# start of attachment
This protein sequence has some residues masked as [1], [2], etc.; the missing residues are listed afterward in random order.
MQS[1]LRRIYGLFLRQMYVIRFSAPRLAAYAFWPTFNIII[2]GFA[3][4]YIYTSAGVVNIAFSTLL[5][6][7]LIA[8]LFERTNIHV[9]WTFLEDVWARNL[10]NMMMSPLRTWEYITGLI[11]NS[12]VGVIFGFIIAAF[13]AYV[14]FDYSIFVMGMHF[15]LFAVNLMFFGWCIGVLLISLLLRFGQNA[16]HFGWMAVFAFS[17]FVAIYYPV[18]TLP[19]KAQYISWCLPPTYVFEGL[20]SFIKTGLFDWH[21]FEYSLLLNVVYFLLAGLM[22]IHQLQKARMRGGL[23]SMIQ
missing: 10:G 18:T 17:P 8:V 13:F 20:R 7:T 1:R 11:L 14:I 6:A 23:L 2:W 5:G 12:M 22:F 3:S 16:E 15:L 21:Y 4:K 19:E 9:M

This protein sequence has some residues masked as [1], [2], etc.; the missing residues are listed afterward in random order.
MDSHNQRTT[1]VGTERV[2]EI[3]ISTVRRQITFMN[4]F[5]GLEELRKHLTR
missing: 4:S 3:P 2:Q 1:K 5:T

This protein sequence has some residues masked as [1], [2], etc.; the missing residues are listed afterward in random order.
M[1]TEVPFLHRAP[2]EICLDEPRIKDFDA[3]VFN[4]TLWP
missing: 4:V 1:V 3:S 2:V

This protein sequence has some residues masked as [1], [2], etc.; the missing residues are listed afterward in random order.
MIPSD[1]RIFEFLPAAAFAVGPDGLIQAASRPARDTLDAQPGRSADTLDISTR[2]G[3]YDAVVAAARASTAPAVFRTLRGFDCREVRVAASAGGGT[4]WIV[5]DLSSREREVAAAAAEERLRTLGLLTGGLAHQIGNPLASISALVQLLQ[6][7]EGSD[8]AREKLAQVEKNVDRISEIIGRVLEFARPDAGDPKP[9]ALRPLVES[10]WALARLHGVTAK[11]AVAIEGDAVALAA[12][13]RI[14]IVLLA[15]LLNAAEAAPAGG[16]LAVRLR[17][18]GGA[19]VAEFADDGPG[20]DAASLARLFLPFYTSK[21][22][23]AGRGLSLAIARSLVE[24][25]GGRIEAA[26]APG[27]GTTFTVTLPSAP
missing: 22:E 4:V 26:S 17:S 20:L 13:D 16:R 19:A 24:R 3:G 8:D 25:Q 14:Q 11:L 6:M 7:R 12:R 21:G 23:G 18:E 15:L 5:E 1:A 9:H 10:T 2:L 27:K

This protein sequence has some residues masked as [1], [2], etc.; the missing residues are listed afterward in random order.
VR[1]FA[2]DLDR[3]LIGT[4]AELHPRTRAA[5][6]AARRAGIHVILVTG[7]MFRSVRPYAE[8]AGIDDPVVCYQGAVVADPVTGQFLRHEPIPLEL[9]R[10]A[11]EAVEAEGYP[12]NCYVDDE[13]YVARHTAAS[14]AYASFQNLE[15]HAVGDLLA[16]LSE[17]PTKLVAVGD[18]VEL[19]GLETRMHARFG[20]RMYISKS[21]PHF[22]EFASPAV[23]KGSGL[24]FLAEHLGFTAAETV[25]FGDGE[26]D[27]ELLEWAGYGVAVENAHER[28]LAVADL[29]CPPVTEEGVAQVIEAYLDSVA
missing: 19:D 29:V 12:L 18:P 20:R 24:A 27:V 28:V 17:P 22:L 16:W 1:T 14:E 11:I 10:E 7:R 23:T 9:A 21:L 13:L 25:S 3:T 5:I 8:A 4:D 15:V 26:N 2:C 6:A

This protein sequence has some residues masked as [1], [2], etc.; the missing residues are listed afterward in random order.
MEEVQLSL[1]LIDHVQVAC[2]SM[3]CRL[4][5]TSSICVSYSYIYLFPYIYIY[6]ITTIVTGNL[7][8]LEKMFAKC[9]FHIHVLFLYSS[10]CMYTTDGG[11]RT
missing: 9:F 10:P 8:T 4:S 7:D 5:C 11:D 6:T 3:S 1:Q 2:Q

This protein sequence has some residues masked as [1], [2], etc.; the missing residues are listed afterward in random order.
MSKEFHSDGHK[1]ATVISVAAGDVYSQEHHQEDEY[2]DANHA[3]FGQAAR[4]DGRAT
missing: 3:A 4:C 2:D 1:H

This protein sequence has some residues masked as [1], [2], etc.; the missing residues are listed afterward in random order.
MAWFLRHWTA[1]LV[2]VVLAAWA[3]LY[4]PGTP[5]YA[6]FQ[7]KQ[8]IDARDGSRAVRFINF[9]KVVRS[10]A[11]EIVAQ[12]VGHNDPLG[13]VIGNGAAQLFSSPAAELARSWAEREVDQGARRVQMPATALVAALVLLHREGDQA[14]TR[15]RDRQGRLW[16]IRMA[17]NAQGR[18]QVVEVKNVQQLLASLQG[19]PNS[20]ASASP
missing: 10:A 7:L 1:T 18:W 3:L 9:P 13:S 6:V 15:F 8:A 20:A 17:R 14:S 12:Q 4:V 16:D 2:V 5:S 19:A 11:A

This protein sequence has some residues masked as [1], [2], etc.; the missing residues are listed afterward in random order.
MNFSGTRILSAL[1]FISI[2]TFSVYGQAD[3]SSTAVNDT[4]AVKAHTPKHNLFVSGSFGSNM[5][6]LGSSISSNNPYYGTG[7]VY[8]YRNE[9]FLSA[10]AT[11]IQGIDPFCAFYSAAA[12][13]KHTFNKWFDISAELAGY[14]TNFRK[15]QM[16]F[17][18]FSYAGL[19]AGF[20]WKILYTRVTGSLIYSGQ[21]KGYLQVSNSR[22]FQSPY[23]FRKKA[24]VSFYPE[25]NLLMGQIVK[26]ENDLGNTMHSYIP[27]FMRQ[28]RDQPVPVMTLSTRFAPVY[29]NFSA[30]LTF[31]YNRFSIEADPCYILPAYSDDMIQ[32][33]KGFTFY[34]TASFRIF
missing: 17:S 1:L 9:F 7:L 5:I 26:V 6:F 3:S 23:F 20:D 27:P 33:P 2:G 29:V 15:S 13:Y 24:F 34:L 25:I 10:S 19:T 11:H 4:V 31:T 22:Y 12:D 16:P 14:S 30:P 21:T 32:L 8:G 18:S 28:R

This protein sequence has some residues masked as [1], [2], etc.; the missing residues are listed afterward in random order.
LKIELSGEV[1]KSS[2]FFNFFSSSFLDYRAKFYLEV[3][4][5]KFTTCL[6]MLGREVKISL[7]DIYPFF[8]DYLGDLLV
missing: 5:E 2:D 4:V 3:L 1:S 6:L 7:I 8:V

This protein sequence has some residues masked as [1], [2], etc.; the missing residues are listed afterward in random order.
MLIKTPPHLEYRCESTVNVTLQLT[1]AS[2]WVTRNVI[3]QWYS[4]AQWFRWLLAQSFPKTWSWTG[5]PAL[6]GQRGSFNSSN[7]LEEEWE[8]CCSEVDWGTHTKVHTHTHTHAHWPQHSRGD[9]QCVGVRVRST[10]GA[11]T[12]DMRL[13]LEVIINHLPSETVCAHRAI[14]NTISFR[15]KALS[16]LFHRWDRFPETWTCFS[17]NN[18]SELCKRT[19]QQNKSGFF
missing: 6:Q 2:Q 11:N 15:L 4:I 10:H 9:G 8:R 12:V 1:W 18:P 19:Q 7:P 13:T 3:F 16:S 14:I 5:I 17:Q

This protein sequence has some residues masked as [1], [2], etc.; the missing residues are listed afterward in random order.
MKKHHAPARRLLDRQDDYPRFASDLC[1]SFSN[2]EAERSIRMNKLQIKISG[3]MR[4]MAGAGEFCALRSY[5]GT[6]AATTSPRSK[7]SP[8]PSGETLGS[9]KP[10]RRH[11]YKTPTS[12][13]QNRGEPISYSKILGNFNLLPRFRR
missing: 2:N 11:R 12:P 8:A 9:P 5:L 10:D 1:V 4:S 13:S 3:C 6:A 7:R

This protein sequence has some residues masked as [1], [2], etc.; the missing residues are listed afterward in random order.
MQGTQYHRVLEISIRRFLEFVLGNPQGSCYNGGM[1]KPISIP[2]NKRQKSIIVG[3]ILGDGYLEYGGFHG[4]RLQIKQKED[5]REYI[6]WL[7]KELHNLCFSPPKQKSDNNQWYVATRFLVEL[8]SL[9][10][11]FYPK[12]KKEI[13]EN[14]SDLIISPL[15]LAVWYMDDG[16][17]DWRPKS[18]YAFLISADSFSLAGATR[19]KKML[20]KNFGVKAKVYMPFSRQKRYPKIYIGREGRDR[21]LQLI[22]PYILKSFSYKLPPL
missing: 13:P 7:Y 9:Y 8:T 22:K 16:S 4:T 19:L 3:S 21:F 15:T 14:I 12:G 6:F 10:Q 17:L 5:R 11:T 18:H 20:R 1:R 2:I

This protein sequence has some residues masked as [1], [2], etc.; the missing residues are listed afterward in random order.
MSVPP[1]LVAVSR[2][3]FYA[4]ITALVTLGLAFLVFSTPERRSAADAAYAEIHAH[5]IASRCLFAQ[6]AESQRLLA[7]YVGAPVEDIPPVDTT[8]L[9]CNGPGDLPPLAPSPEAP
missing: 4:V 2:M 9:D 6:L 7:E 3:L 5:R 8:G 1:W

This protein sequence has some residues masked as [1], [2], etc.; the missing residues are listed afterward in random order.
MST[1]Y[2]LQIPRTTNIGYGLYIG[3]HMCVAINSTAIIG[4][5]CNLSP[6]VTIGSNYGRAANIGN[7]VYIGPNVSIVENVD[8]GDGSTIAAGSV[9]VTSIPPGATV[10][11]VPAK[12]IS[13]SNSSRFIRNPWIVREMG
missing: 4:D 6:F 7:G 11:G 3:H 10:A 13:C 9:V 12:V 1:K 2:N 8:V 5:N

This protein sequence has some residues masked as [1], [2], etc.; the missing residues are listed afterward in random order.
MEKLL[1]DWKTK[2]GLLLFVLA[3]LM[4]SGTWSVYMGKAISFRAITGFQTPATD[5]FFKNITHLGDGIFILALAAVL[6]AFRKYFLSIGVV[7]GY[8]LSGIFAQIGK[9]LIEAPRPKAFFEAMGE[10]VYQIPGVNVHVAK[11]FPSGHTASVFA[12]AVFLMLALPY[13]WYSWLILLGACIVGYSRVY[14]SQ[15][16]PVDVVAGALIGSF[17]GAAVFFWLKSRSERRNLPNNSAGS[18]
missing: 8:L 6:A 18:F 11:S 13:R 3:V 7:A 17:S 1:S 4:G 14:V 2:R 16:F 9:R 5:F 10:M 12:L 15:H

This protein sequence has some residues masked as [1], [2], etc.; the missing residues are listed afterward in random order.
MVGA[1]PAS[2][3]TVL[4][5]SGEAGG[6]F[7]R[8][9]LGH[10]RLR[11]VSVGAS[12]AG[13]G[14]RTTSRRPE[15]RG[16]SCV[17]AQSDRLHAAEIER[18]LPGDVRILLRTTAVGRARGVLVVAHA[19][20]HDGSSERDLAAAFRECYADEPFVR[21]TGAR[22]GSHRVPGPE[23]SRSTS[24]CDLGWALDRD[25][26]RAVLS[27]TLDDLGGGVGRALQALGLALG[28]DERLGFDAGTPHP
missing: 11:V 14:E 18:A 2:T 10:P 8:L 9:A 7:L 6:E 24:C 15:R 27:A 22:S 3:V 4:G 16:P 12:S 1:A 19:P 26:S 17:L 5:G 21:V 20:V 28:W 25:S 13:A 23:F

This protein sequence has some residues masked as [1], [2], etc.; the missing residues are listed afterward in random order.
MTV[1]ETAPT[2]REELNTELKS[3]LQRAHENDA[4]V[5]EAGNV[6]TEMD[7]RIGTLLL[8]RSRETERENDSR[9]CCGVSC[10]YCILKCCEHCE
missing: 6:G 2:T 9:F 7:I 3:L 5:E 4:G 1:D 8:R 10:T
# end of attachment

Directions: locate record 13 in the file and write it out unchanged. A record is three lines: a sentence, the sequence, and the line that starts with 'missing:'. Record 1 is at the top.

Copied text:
This protein sequence has some residues masked as [1], [2], etc.; the missing residues are listed afterward in random order.
MQGTQYHRVLEISIRRFLEFVLGNPQGSCYNGGM[1]KPISIP[2]NKRQKSIIVG[3]ILGDGYLEYGGFHG[4]RLQIKQKED[5]REYI[6]WL[7]KELHNLCFSPPKQKSDNNQWYVATRFLVEL[8]SL[9][10][11]FYPK[12]KKEI[13]EN[14]SDLIISPL[15]LAVWYMDDG[16][17]DWRPKS[18]YAFLISADSFSLAGATR[19]KKML[20]KNFGVKAKVYMPFSRQKRYPKIYIGREGRDR[21]LQLI[22]PYILKSFSYKLPPL
missing: 13:P 7:Y 9:Y 8:T 22:K 16:S 4:T 19:L 3:S 21:F 15:T 14:I 12:G 6:F 10:Q 17:L 5:R 11:T 18:H 20:R 1:R 2:I